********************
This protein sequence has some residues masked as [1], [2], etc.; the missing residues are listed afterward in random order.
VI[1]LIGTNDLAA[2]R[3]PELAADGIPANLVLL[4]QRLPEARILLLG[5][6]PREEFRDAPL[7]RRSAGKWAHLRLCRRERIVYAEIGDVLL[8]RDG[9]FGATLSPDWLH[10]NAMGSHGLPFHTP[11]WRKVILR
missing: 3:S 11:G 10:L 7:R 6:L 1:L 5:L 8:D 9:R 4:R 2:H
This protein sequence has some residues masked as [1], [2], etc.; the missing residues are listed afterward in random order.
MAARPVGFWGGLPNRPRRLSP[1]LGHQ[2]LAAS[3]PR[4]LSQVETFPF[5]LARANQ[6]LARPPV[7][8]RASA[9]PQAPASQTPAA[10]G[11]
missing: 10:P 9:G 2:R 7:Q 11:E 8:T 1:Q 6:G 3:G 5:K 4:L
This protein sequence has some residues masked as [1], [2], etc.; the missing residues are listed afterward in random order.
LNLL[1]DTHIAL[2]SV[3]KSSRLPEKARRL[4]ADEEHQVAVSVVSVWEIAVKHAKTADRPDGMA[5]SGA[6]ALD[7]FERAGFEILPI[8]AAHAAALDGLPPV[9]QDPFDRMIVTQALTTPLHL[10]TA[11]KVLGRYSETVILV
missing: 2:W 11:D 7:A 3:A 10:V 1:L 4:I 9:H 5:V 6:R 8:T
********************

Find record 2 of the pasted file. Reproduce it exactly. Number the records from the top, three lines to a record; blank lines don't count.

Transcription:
This protein sequence has some residues masked as [1], [2], etc.; the missing residues are listed afterward in random order.
MAARPVGFWGGLPNRPRRLSP[1]LGHQ[2]LAAS[3]PR[4]LSQVETFPF[5]LARANQ[6]LARPPV[7][8]RASA[9]PQAPASQTPAA[10]G[11]
missing: 10:P 9:G 2:R 7:Q 11:E 8:T 1:Q 6:G 3:G 5:K 4:L